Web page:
In the Central region the workshop was held at the Malcolm X Library in Southeastern San Diego. The event began with a “Walk with the Expert” walk audit which started at the library and ended at a local mural and pocket park created by the Urban Collaborative Project. Afterwards, participants attended the training by Mark Fenton to learn about ways to make their communities safer and more walkable and split into groups to provide input on what they would like to implement in their specific communities. These topics included food injustice (accessibility to unhealthy fast food), sidewalk infrastructure including lighting and lack of pavement, homeowner safety issues and liability on properties.
There were great takeaway messages for the intergenerational group that included a group of teenagers and a Resident Learning Academy (RLA) graduate.
In the South region the workshop was held at the Chula Vista Police Department Community Room. The meeting was a follow-up to the workshop conducted last year. As a result of last year's workshop, the Live Well San Diego South Region Leadership team developed stealth charts for every city in South Region. Additionally, a cities' forum was hosted where all the cities in South Region who have been designated Live Well San Diego recognized partners presented all the work they are currently doing and what they are planning in the future that is aligned with Live Well San Diego. The County’s Parks & Recreation department unveiled a brochure for all the parks in the South Region, which includes the Bayshore Bikeway. One of the projects that can potentially be adopted for a collective goal is the Bayshore Bikeway connection through National City.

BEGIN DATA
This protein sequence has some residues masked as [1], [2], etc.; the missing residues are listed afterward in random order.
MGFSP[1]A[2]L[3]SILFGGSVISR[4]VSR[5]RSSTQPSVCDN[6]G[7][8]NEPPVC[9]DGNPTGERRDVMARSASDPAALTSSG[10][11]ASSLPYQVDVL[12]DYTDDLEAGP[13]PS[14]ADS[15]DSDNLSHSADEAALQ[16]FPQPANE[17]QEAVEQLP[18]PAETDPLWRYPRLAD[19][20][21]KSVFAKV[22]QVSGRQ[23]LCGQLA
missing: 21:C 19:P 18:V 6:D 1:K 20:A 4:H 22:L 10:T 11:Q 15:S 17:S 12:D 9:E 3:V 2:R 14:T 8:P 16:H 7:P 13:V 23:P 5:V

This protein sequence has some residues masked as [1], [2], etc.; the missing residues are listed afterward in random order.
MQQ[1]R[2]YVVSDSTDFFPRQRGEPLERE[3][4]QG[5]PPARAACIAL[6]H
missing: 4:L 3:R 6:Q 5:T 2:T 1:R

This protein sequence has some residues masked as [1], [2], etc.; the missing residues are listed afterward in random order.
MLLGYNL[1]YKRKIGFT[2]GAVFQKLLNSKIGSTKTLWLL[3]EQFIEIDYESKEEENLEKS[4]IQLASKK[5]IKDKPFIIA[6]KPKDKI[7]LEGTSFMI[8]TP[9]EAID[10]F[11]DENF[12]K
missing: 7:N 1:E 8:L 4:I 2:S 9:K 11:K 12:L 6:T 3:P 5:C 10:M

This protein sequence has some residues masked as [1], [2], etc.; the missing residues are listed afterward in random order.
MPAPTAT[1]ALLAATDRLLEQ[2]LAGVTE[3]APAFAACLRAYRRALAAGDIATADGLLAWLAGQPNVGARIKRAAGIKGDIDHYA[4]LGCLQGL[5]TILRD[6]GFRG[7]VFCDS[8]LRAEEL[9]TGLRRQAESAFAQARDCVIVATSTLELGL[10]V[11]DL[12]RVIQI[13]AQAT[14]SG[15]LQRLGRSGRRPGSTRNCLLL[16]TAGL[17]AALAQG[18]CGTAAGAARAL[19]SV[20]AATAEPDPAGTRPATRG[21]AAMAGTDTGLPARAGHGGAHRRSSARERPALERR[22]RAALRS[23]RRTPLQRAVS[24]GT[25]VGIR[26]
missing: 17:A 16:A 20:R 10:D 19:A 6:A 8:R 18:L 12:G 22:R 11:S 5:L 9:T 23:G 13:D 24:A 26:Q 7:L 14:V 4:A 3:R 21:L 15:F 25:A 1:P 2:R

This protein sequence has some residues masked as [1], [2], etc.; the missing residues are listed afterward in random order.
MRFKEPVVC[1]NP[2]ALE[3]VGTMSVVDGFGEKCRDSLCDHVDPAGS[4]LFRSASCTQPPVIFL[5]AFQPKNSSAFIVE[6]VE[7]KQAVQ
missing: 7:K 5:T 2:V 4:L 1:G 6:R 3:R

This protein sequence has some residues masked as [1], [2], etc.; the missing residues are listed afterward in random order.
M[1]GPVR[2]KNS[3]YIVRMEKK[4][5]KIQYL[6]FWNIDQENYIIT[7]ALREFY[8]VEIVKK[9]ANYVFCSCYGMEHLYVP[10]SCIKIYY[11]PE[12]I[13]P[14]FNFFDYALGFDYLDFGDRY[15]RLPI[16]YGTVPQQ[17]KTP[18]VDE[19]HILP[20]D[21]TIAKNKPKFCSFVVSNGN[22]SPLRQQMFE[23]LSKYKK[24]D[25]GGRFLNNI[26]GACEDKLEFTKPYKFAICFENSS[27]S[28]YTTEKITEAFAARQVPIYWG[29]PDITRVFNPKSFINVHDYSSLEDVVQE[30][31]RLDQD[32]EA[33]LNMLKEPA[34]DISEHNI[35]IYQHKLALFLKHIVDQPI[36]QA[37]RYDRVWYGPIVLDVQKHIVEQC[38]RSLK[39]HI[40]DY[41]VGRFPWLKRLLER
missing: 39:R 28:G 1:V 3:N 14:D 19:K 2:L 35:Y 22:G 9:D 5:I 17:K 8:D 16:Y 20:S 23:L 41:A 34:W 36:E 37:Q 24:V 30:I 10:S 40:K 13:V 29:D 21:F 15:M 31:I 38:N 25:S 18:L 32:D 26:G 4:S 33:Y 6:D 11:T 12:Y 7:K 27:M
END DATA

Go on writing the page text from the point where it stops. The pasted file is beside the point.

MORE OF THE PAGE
Altogether, this follow-up event reminded attendees of the importance of setting goals and strategizing with multiple city and County partners to help leverage and support these goals.
The workshops in all regions were a success helping community members unite and identify important goals for themselves and their fellow residents.